As Cyprus received the first tranche of its bail-out money this week, investors wondered which might be the sixth eurozone country to require a rescue. Enter Slovenia, with an annual GDP of €35bn, around 4% of eurozone output. As in Cyprus and Ireland, it's a case of a bust banking system potentially bankrupting the country too.
Overall debt is 53% of GDP, among the lowest in the European Union. But it has doubled since 2008, partly because of cash injections into the increasingly damaged banking sector, and could rocket further if the government has to recapitalise the banks. A property boom and bust, along with the downturn in neighbouring states, has left the largely state-owned banks with bad debts of about €7.5bn. A double-dip recession is threatening to increase this figure.
Bad loans are worth about 20% of all loans, and this figure could well rise to 27%, according to investment bank Keefe, Bruyette & Woods. Credit-ratings agency Moody's, worried about the ultimate costs of plugging the holes in the banks' balance sheets, has downgraded Slovenia's government paper to junk.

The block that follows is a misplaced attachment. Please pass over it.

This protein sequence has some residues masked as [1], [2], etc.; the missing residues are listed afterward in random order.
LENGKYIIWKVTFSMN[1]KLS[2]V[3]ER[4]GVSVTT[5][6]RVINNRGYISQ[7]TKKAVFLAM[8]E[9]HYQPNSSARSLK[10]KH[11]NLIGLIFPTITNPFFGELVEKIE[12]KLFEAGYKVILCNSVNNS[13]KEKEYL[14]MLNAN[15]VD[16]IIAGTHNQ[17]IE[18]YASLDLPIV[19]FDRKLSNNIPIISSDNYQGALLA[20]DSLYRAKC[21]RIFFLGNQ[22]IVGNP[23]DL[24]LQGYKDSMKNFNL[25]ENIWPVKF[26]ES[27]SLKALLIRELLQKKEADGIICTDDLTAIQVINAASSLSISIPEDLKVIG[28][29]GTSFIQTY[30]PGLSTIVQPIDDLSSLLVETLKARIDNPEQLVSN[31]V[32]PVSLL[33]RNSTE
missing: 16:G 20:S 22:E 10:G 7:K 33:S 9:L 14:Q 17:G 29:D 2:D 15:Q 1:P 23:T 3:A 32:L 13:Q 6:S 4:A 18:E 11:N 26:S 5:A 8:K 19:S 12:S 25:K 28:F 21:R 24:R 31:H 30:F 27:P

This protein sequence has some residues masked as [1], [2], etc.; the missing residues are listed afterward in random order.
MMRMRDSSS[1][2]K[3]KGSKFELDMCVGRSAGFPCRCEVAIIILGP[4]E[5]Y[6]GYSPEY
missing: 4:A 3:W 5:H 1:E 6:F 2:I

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Plans to shift some bank assets into a so-called bad bank, thus getting dud loans off bank balance sheets and paving the way for new lending, will soon be presented.
In the meantime, the government has put forward some money-raising plans, including an increase in VAT and a sell-off of 15 state companies. European officials don't think much of this. It's "not a consistent or forceful programme", one told Reuters.
But for now, financial markets are giving Slovenia the benefit of the doubt. A strong appetite for risk among investors allowed the country to sell bonds worth €2.7bn earlier this month. That should see it through until the end of the year. But next year it needs to raise almost €6bn, as Morgan Stanley points out.
Given the uncertain economic outlook, "investors would like to have a backstop from the EU to comfortably invest in Slovenia's bank restructuring", says Mai Doan of Bank of America Merrill Lynch. By then, of course, overall eurozone jitters could well have returned too, given the sorry state of most of the periphery. It will be the usual story, reckons Doan. "The government will resist an EU package until it's pushed to do it by the markets, when yields rise to uncomfortable levels."
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